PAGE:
1. The interdisciplinary team and attending physician should work closely together to identify and treat any underlying causes for decline in appetite and/or weight loss. Also involve the resident, clarifying his/her goals and expectations.
      2. The RD should assess to identify risk factors of unintended weight loss and risk of malnutrition[1]. Implement individualized approaches such as updated likes/dislikes list, liberalized diet, portion size, meal frequency, dietary supplements and fortified foods based on assessment findings.
      3. Involvement of therapy staff may include OT to screen for beneficial adaptive utensils, SLP to evaluate for appropriate diet to facilitate safe intake, and OT/PT for appropriate meal time seating, positioning and activity tolerance.
      4. The consultant pharmacist can review the current medication regimen for medications that might cause weight loss or loss of appetite.
      5. If the resident wears dentures, a licensed nurse to perform an oral exam and interview resident to determine if dentures fit correctly and do not cause pain or discomfort while eating. Nursing should also determine that resident is provided the proper amount of assistance with meals and adequate time to consume.
      6. Assessment for Restorative Dining program referral as indicated.

In addition, consider these potential non-COVID related causes of poor food intake or decreased appetite in older adults:

      • Depression and other psychiatric conditions
      • Gastrointestinal disease
      • Thyroid imbalances, diabetes, and other types of endocrine disorders
      • COPD and other respiratory diseases
      • Cancer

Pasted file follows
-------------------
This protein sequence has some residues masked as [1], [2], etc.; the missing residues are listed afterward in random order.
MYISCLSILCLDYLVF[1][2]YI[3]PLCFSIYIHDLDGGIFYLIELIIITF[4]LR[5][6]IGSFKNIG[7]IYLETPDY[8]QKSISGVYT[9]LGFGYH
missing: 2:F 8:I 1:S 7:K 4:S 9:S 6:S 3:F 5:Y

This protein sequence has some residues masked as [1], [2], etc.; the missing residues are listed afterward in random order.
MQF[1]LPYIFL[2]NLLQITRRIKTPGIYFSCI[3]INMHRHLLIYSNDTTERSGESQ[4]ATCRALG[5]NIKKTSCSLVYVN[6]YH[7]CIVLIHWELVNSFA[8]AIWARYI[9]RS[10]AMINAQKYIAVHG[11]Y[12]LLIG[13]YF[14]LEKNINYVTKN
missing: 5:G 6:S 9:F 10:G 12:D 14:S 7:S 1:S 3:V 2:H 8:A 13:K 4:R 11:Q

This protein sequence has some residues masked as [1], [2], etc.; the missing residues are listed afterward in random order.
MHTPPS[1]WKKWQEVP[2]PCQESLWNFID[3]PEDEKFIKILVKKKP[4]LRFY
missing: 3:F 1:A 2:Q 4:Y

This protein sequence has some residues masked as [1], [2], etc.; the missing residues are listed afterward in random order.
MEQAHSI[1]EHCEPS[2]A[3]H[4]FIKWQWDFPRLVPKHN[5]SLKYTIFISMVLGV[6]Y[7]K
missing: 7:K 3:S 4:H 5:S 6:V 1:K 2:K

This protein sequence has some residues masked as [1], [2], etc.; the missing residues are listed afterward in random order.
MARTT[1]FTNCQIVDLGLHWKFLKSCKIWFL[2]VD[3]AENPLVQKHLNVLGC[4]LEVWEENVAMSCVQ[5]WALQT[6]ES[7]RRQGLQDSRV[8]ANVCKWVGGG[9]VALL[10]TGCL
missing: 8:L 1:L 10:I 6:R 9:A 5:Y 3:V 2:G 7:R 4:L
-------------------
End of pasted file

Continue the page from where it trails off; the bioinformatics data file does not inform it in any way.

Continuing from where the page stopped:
• Neurological or musculoskeletal disorders (including those that interfere with swallowing)
      • Cardiovascular diseases
      • Lack of social atmosphere for eating
      • Decreased sense of smell/taste
      • Decreased mobility/physical activity
      • Medications
      • Dental issues
      • Unappetizing food (restricted diets)

Contact Proactive for assistance in reviewing and overcoming weight loss or other quality measure challenges as part of your COVID-19 recovery plan.


[1] *Screening residents for malnutrition / risk for malnutrition:

The MNA® is a validated nutrition screening and assessment tool that can identify geriatric patients age 65 and above who are malnourished or at risk of malnutrition. The MNA® was developed nearly 20 years ago and is the most well validated nutrition screening tool for the elderly. Originally comprised of 18 questions, the current MNA® now consists of 6 questions and streamlines the screening process. The current MNA® retains the validity and accuracy of the original MNA® in identifying older adults who are malnourished or at risk of malnutrition. The revised MNA® Short Form makes the link to intervention easier and quicker and is now the preferred form of the MNA® for clinical use.


Blog by Angie Hamer, RN, RAC-CT, Proactive Medical Review